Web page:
Ensure that the quorum, including the presence of the Chairperson, is maintained throughout the meeting (Secretarial Standard on General Meetings).
Financial Statement (Section 129(2)): The Board of Directors must present the financial statements for the financial year at every AGM.
Board’s Report (Section 134): The company must attach a report by its Board of Directors to the financial statements laid before shareholders at the AGM. The report includes:
- Summary of financial results.
- The company’s Operational performance and its subsidiaries, associates, and joint ventures.
- Director’s Responsibilities Statement.
- Explanation or comments by the Board on auditor qualifications, reservations, or adverse remarks.
- Proposed dividends or transfers to reserves.
- Material changes and commitments affect the company’s financial position.
- Details of related party transactions.
- Information on loans, guarantees, or investments.
- Corporate social responsibility information.
- Energy conservation, technology absorption, and foreign exchange earnings.
Statutory Auditor Report (Section 143): The statutory auditor provides a report to shareholders on the examined accounts and financial statements presented at the AGM.
Announcement of Result of e-voting (Section 108, Rule 20, and SS-2)
- The scrutineer submits a report on votes cast in favor or against resolutions, and the Chairman or an authorized person declares the result.
- The result is displayed on the company’s notice boards and website for at least three days.
Maintain the Minutes Book (Section 118 and SS-2)
Minutes of the AGM and resolutions passed by postal ballot must be prepared, signed, and maintained in a book within 30 days of the meeting’s conclusion or resolution’s passing. The pages must be consecutively numbered.
Consequences of Not Conducting an Annual General Meeting
Failure to comply with the provisions outlined in Section 96 of the Companies Act 2013 can lead to several consequences:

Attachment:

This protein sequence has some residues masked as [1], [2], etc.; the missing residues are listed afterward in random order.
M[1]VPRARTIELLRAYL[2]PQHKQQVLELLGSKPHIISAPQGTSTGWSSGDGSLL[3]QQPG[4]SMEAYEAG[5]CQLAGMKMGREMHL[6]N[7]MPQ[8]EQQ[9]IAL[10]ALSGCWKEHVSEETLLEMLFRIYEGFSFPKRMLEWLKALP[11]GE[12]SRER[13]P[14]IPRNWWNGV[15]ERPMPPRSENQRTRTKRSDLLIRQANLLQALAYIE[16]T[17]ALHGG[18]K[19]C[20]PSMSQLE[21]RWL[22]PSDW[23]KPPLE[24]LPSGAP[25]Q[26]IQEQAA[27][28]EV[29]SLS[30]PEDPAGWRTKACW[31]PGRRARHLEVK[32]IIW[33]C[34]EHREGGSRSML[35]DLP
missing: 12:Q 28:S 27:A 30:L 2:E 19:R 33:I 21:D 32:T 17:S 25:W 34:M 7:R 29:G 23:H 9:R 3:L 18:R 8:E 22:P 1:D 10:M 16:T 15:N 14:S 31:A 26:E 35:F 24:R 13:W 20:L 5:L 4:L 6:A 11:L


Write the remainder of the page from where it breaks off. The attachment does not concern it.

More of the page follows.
- Tribunal Intervention: The National Company Law Tribunal has the Authority to order the convening of an Annual General Meeting under Section 97 and Section 98 of the Companies Act, 2013.
- Financial Penalties: If a company or any authorized person fails to adhere to the provisions from Section 96 to Section 98, they may face monetary penalties. The tribunal can impose a fine on the company and every officer found to be in default, with the fine amount extending to Rs. 1 lakh.
- Continuing Default: If the default continues beyond the initial penalty, the tribunal may impose an additional fine of Rs. 5,000 per day for each day during which the default persists.
These consequences emphasize the importance of conducting AGMs in accordance with the statutory requirements and timelines as specified in the Companies Act 2013. Failure to do so can result in both financial penalties and legal intervention by the tribunal.
Compliances After Conducting an AGM
After conducting an Annual General Meeting a company is required to fulfill several compliance obligations. Here is a checklist of post-AGM compliances:
Reporting of the AGM
Following the Annual General Meeting completion, every listed company must file a report on the AGM using Form MGT-15.vThis report must be submitted within 30 days from the conclusion of the AGM.
Annual Return Filing (Form MGT-7)
File the Annual Return with the Registrar of Companies (ROC) in Form MGT-7 within 60 days of the AGM (Section 92).
Resolution Filing (Form MGT-14)
File resolutions passed during the AGM, along with the explanatory statement, in Form MGT-14 with the ROC. Special resolutions and other resolutions passed under Section 117 should be filed within 30 days of passing (Section 117).
Minutes of Meeting (MoM)
Ensure that the Minutes of Meetings (MoM) of the AGM are entered in the minute book within 30 days of the conclusion of the AGM (Section 118).
Pay the declared dividend or dispatch the dividend warrants within 30 days from the declaration date (Section 123).
Unpaid Dividend Statement
Prepare a statement containing each person’s name, last known address, and unpaid dividend amounts. Display this information on the company’s website. Additionally, amounts related to unpaid dividend accounts must be credited to the Investor Education Protection Fund (IEPF) within 30 days of becoming due and reported online to the Authority using Form IEPF-1. Within 60 days following the AGM, file Form IEPF-2 with the Registrar, containing information on unclaimed and underpaid payments (Section 124 r/w 125).
Financial Statement Filing (Form AOC-4, AOC-4 CFS, or AOC-4 XBRL)
File the Audited Financial Statements, along with the consolidated financial statement (if any), in the appropriate form (AOC-4, AOC-4 CFS, or AOC-4 XBRL), with the ROC within 30 days of the AGM (Section 137).
Auditor’s Appointment (Form ADT-1)
File the resolution related to the appointment of the auditor in Form ADT-1 with the ROC within 15 days of the AGM (Section 139).
Director’s Appointment (Form DIR-12)
File the resolution related to appointing directors (except for directors retiring by rotation) in Form DIR-12 with the ROC within 30 days of the AGM (Section 152).
It’s important to note that additional sector-specific or conditional compliances may vary based on the nature of the company’s operations. It is advisable to consult with a lawyer or a Company Secretary to ensure full compliance with all relevant regulations and obligations.